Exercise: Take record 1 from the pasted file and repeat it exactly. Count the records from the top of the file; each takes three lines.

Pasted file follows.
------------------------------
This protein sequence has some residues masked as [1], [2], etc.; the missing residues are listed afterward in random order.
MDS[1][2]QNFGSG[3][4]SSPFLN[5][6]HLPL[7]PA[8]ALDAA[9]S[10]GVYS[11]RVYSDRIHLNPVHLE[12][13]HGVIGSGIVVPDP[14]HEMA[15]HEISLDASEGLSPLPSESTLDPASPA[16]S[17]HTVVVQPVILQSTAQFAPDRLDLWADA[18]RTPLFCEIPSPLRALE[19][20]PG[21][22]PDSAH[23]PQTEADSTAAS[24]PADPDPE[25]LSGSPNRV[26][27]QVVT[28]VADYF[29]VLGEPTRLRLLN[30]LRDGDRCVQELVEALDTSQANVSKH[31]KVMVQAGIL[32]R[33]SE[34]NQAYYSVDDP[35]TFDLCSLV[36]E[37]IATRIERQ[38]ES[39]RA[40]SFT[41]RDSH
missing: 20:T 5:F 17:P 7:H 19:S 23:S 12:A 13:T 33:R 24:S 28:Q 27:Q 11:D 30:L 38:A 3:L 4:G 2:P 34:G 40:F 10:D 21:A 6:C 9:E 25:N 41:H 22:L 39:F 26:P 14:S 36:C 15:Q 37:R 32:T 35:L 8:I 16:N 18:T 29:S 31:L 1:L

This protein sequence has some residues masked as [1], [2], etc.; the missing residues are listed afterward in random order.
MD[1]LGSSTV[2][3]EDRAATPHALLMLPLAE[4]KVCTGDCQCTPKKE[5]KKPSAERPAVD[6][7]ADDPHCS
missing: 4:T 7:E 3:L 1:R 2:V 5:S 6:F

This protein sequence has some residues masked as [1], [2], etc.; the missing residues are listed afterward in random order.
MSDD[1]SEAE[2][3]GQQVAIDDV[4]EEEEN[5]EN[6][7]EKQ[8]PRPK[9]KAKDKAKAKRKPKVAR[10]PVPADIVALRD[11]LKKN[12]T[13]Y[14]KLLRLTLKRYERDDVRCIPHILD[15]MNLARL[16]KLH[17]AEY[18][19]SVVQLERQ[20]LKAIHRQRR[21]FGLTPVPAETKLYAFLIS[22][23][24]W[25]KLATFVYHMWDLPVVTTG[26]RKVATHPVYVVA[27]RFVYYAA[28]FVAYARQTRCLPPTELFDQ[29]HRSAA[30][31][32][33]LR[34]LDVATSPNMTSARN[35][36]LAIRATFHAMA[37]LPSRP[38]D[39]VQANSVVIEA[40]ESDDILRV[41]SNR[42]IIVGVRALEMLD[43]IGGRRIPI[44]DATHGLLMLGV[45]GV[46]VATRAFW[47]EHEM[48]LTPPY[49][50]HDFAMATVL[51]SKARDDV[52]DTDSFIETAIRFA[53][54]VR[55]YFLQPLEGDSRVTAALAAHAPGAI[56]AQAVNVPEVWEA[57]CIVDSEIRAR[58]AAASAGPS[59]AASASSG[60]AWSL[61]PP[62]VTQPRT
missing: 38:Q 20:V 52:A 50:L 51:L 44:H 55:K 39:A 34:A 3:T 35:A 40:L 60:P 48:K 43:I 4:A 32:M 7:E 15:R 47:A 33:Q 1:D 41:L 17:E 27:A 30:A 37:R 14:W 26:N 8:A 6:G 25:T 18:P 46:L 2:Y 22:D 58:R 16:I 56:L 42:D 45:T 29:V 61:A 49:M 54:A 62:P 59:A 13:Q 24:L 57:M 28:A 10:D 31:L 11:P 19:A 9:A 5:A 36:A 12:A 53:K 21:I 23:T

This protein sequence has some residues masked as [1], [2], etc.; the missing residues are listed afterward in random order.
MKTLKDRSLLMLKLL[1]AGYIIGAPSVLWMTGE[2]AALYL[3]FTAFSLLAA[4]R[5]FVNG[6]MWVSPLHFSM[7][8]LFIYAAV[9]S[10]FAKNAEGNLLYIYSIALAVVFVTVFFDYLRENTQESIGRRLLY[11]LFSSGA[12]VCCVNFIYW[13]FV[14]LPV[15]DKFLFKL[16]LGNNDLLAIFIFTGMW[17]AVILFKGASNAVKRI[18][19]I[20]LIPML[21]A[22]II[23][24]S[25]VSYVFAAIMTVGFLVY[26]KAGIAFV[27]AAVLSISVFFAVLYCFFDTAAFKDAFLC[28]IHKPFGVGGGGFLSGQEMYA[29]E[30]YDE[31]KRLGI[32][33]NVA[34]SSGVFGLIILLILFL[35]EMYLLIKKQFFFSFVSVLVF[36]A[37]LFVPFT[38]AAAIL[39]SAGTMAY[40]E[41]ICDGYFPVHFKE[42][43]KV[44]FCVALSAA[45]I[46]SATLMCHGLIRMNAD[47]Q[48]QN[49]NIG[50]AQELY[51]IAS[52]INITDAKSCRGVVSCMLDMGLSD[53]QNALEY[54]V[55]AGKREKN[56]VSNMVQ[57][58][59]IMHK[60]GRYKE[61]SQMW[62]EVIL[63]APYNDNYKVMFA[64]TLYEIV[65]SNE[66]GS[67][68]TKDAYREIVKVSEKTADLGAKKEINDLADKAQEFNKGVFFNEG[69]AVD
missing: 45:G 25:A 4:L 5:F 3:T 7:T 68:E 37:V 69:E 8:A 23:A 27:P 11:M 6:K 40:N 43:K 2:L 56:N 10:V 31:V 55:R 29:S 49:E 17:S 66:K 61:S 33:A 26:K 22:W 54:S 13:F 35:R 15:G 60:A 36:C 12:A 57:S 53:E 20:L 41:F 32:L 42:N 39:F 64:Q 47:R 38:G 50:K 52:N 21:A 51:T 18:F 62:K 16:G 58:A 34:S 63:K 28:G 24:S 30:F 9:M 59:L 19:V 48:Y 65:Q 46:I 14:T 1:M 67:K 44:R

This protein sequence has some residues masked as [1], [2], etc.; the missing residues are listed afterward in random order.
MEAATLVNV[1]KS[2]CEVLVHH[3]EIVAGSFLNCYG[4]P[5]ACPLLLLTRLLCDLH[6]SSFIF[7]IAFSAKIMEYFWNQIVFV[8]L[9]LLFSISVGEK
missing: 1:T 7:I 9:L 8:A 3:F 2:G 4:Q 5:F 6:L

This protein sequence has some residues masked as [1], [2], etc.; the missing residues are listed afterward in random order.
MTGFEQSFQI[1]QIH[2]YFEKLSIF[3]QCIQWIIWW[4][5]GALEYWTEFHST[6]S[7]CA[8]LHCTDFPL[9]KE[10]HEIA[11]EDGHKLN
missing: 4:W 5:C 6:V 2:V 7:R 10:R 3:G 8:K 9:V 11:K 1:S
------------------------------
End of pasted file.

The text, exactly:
This protein sequence has some residues masked as [1], [2], etc.; the missing residues are listed afterward in random order.
MDS[1][2]QNFGSG[3][4]SSPFLN[5][6]HLPL[7]PA[8]ALDAA[9]S[10]GVYS[11]RVYSDRIHLNPVHLE[12][13]HGVIGSGIVVPDP[14]HEMA[15]HEISLDASEGLSPLPSESTLDPASPA[16]S[17]HTVVVQPVILQSTAQFAPDRLDLWADA[18]RTPLFCEIPSPLRALE[19][20]PG[21][22]PDSAH[23]PQTEADSTAAS[24]PADPDPE[25]LSGSPNRV[26][27]QVVT[28]VADYF[29]VLGEPTRLRLLN[30]LRDGDRCVQELVEALDTSQANVSKH[31]KVMVQAGIL[32]R[33]SE[34]NQAYYSVDDP[35]TFDLCSLV[36]E[37]IATRIERQ[38]ES[39]RA[40]SFT[41]RDSH
missing: 20:T 5:F 17:P 7:H 19:S 23:S 12:A 13:T 33:R 24:S 28:Q 27:Q 11:D 30:L 38:A 3:L 4:G 2:P 34:G 40:F 10:D 21:A 6:C 9:E 25:N 41:H 22:L 39:F 26:P 14:S 36:C 15:Q 37:R 32:T 35:L 8:I 16:N 18:T 29:S 31:L 1:L